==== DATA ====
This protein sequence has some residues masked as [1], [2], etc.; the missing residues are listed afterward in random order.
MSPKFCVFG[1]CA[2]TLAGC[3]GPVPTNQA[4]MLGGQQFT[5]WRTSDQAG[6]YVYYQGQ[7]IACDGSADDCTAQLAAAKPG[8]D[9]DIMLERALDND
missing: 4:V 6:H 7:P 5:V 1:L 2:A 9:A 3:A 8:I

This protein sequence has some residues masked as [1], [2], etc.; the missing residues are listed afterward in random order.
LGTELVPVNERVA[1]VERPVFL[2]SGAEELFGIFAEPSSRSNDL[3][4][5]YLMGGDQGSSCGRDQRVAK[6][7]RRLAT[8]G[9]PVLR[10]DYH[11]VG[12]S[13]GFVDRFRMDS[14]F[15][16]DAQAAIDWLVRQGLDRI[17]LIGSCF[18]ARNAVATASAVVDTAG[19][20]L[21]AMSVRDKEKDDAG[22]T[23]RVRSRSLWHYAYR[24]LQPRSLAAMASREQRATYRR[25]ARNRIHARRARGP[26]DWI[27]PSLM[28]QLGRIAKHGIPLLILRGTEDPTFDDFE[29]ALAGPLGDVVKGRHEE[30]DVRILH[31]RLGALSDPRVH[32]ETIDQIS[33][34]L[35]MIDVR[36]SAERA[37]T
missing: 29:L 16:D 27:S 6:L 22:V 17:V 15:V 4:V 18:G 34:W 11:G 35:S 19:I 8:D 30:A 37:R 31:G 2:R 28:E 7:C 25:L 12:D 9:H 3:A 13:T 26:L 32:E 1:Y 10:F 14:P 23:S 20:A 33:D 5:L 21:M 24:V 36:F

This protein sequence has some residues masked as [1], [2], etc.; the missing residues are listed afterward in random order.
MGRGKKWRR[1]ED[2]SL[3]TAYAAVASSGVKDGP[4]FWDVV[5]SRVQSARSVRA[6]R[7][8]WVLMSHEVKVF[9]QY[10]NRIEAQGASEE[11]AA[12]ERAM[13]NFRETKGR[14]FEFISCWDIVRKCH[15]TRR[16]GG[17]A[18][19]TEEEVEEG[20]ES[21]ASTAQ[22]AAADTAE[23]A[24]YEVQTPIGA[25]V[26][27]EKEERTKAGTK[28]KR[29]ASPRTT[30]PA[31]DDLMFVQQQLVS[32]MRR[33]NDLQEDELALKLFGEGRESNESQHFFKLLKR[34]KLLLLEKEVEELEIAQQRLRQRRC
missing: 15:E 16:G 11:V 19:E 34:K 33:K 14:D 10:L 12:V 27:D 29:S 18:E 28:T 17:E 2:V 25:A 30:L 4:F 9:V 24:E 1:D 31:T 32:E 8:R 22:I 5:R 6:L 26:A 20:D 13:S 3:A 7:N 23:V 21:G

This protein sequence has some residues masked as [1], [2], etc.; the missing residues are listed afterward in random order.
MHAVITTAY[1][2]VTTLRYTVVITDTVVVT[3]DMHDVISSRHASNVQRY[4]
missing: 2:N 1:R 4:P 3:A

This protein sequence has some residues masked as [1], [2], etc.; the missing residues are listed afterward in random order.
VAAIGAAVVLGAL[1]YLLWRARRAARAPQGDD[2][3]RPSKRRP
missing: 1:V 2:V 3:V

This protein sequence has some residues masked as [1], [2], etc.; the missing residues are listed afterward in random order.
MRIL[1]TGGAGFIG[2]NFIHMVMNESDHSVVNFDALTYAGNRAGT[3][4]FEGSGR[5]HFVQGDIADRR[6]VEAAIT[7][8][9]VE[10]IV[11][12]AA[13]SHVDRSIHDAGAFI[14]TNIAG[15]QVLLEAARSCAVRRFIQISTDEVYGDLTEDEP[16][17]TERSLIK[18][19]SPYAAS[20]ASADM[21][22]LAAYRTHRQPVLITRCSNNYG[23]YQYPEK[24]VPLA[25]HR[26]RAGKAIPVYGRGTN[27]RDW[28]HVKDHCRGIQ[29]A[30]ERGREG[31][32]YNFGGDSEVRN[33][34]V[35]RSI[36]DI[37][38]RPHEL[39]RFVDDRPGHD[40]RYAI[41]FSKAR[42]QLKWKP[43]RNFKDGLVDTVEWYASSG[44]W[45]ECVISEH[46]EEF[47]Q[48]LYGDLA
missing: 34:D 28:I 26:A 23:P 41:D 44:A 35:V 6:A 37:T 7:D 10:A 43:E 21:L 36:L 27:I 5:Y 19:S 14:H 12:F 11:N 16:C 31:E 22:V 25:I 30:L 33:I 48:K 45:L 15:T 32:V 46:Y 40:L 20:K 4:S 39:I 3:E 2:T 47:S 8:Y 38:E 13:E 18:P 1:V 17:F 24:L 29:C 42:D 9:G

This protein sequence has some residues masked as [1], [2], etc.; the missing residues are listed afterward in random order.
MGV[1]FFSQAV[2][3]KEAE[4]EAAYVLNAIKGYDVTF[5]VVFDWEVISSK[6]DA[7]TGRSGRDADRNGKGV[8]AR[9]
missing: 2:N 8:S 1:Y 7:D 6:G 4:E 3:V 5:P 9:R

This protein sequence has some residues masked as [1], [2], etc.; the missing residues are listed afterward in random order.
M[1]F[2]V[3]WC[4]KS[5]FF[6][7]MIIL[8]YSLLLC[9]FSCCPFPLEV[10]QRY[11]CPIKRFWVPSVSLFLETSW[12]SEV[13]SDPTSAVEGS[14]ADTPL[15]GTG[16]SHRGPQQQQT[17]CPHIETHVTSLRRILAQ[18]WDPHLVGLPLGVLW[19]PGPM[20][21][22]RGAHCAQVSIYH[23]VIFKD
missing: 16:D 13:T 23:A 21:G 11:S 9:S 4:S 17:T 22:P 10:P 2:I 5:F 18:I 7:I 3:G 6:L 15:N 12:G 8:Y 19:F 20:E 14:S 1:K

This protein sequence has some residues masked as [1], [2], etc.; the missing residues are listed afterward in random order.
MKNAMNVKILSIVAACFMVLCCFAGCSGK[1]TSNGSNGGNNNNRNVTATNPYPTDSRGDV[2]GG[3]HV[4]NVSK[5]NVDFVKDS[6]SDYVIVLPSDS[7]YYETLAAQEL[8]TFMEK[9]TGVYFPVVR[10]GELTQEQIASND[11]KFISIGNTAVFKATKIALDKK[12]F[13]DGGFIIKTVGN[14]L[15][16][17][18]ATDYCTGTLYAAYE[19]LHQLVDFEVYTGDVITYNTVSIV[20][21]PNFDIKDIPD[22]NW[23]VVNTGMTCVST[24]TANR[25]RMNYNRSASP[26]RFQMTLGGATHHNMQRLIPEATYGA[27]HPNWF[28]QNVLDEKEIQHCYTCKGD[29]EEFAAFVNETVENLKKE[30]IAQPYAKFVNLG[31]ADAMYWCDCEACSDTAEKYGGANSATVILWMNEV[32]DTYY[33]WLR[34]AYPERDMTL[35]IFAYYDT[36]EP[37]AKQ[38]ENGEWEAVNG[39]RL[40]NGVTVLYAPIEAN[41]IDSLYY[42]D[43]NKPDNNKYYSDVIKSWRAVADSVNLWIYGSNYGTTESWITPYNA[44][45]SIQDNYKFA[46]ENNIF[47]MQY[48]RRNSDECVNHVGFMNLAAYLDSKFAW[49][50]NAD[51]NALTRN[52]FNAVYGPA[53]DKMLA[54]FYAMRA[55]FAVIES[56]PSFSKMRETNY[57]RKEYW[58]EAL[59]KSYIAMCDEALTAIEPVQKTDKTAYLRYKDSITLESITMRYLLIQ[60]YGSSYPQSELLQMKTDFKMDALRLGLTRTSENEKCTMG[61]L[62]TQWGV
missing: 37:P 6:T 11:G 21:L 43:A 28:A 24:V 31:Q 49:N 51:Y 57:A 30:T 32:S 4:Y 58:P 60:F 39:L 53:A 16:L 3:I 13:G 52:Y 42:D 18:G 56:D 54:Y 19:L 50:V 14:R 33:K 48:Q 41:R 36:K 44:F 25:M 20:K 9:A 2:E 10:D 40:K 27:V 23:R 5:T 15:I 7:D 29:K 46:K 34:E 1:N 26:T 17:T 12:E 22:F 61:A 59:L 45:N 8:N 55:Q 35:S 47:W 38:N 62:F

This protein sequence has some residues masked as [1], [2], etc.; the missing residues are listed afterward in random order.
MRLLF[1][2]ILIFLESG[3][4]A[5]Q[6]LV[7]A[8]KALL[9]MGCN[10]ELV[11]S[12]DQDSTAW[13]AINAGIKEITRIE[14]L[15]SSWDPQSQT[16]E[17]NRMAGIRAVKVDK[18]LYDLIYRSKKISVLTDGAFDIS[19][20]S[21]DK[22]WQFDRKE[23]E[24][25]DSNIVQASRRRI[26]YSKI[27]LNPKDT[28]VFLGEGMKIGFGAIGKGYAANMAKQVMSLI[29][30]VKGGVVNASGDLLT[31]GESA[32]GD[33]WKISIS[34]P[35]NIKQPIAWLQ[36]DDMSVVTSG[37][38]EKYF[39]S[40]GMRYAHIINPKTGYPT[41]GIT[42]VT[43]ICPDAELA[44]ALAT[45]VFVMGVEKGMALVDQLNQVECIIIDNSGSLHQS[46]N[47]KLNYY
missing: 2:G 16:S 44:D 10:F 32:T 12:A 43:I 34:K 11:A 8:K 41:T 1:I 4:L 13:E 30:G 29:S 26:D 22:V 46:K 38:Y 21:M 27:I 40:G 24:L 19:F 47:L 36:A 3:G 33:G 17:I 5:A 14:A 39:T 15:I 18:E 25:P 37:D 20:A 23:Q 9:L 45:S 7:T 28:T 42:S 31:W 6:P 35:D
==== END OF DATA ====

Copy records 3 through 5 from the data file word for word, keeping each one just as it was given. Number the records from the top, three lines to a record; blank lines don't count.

This protein sequence has some residues masked as [1], [2], etc.; the missing residues are listed afterward in random order.
MGRGKKWRR[1]ED[2]SL[3]TAYAAVASSGVKDGP[4]FWDVV[5]SRVQSARSVRA[6]R[7][8]WVLMSHEVKVF[9]QY[10]NRIEAQGASEE[11]AA[12]ERAM[13]NFRETKGR[14]FEFISCWDIVRKCH[15]TRR[16]GG[17]A[18][19]TEEEVEEG[20]ES[21]ASTAQ[22]AAADTAE[23]A[24]YEVQTPIGA[25]V[26][27]EKEERTKAGTK[28]KR[29]ASPRTT[30]PA[31]DDLMFVQQQLVS[32]MRR[33]NDLQEDELALKLFGEGRESNESQHFFKLLKR[34]KLLLLEKEVEELEIAQQRLRQRRC
missing: 15:E 16:G 11:V 19:E 34:K 33:K 14:D 10:L 12:V 27:D 29:S 18:E 28:T 17:E 2:V 25:A 30:L 4:F 9:V 24:E 1:D 31:T 32:E 8:R 22:I 5:R 6:L 26:A 20:D 13:S 3:A 7:N 23:V 21:G

This protein sequence has some residues masked as [1], [2], etc.; the missing residues are listed afterward in random order.
MHAVITTAY[1][2]VTTLRYTVVITDTVVVT[3]DMHDVISSRHASNVQRY[4]
missing: 2:N 1:R 4:P 3:A

This protein sequence has some residues masked as [1], [2], etc.; the missing residues are listed afterward in random order.
VAAIGAAVVLGAL[1]YLLWRARRAARAPQGDD[2][3]RPSKRRP
missing: 1:V 2:V 3:V